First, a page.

EE and Three have have gone head-to-head, both deciding that today is the day for dropping updates about their 5G plans. EE − which has the bigger announcement − has expanded its 5G trial, ahead of the planned launch of its next-generation network in 2019.
The mobile operator, which launched real-life trials of the next-gen network in London’s Canary Wharf, has just announced that nine new 5G trial sites have gone live across parts of East London, covering:
- Provost Street
- City Road
- Central Street
- Old Street
- St Paul’s
- Finsbury Circus Garden
- Clerkenwell Street
- Bartholomew Square
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The Kevin Bacon-fronted network says its trial has already highlighted several practical challenges tied to the deployment of 5G, which is expected to bring with it a multitude of benefits over 4G, including faster download speeds and lower latency.
EE says it has so far learned the following from its trials:
- Rooftop sites often need significant strengthening to carry 5G antennas – which weigh in at a rather hefty 50kg − and some sites need to be able to hold up to three of these. What’s more, the level of upgrade work required can cause delays in obtaining planning permission, which can force repeat visits, which in turn requires multiple access requests to be made to landlords.
- 5G antennas can’t simply be placed anywhere, as there’s a requirement to stay below regulated power output levels.
“Deploying this brand new layer of our EE mobile network is far from straightforward, and this trial has helped us to understand – and learn how to overcome – the significant challenges that we’ll face in the coming years,” said Howard Watson, BT’s CTIO.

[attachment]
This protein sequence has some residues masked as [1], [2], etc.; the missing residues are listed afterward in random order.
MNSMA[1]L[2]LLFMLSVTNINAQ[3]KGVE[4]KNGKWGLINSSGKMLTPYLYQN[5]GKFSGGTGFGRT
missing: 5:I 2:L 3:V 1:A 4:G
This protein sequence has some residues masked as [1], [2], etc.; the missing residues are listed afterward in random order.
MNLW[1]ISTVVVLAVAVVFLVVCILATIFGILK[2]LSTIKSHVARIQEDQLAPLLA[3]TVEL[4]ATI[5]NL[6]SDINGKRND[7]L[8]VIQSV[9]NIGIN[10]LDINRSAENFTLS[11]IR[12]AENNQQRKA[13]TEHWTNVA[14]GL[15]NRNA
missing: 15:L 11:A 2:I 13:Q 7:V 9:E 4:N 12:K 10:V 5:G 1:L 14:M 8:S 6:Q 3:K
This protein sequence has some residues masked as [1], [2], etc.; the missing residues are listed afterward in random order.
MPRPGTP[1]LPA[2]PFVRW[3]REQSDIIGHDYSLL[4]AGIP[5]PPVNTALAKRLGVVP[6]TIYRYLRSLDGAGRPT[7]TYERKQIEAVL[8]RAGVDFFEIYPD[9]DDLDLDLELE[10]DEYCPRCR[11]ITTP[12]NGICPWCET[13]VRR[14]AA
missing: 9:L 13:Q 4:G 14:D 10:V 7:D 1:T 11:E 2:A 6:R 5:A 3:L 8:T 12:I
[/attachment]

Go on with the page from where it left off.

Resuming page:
“We’re also learning about the coverage we can achieve with 5G New Radio on our new 3.4GHz spectrum, both indoors and in densely cluttered streets.”
Three, meanwhile, has revealed plans to switch on its 5G network in the second half of 2019, and says it will pump more than £2 billion into the technology.
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“Also described as wireless fibre, 5G delivers a huge increase in capacity together with ultra-low latency,” said Dave Dyson, the CEO of Three.
“It opens up new possibilities in home broadband and industrial applications, as well as being able to support the rapid growth in mobile data usage.
“This is a major investment into the UK’s digital infrastructure. UK consumers have an insatiable appetite for data and 5G unlocks significant capability to meet that demand.”
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